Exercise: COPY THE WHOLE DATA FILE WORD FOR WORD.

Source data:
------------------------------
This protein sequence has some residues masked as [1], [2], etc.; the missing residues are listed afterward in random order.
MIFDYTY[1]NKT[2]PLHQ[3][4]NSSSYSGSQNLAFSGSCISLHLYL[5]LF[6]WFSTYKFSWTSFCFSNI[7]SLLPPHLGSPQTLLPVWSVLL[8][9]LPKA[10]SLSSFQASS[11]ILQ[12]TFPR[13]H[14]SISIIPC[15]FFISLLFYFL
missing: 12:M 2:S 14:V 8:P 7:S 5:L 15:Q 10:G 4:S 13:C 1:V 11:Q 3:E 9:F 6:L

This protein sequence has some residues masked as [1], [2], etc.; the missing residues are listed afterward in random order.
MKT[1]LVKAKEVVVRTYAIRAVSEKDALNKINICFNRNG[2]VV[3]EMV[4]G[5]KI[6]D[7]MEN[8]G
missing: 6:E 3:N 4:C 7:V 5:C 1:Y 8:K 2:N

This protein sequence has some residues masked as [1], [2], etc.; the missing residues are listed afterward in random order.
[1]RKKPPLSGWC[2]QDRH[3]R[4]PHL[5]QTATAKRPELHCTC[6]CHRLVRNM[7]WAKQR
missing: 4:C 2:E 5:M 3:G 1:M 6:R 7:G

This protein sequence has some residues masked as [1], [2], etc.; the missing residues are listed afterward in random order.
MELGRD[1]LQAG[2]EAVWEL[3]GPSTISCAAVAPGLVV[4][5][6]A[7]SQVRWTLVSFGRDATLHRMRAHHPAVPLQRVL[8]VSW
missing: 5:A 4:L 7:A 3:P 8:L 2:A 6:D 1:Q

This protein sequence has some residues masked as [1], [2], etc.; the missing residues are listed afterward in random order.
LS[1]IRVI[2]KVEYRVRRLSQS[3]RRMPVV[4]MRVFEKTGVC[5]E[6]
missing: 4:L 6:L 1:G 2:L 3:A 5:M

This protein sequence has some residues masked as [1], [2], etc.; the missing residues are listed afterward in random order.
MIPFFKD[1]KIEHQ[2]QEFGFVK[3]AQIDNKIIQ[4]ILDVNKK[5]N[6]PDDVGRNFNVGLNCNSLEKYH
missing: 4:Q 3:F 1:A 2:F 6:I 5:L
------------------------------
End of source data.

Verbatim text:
This protein sequence has some residues masked as [1], [2], etc.; the missing residues are listed afterward in random order.
MIFDYTY[1]NKT[2]PLHQ[3][4]NSSSYSGSQNLAFSGSCISLHLYL[5]LF[6]WFSTYKFSWTSFCFSNI[7]SLLPPHLGSPQTLLPVWSVLL[8][9]LPKA[10]SLSSFQASS[11]ILQ[12]TFPR[13]H[14]SISIIPC[15]FFISLLFYFL
missing: 12:M 2:S 14:V 8:P 7:S 5:L 15:Q 10:G 4:S 13:C 1:V 11:Q 3:E 9:F 6:L

This protein sequence has some residues masked as [1], [2], etc.; the missing residues are listed afterward in random order.
MKT[1]LVKAKEVVVRTYAIRAVSEKDALNKINICFNRNG[2]VV[3]EMV[4]G[5]KI[6]D[7]MEN[8]G
missing: 6:E 3:N 4:C 7:V 5:C 1:Y 8:K 2:N

This protein sequence has some residues masked as [1], [2], etc.; the missing residues are listed afterward in random order.
[1]RKKPPLSGWC[2]QDRH[3]R[4]PHL[5]QTATAKRPELHCTC[6]CHRLVRNM[7]WAKQR
missing: 4:C 2:E 5:M 3:G 1:M 6:R 7:G

This protein sequence has some residues masked as [1], [2], etc.; the missing residues are listed afterward in random order.
MELGRD[1]LQAG[2]EAVWEL[3]GPSTISCAAVAPGLVV[4][5][6]A[7]SQVRWTLVSFGRDATLHRMRAHHPAVPLQRVL[8]VSW
missing: 5:A 4:L 7:A 3:P 8:L 2:A 6:D 1:Q

This protein sequence has some residues masked as [1], [2], etc.; the missing residues are listed afterward in random order.
LS[1]IRVI[2]KVEYRVRRLSQS[3]RRMPVV[4]MRVFEKTGVC[5]E[6]
missing: 4:L 6:L 1:G 2:L 3:A 5:M

This protein sequence has some residues masked as [1], [2], etc.; the missing residues are listed afterward in random order.
MIPFFKD[1]KIEHQ[2]QEFGFVK[3]AQIDNKIIQ[4]ILDVNKK[5]N[6]PDDVGRNFNVGLNCNSLEKYH
missing: 4:Q 3:F 1:A 2:F 6:I 5:L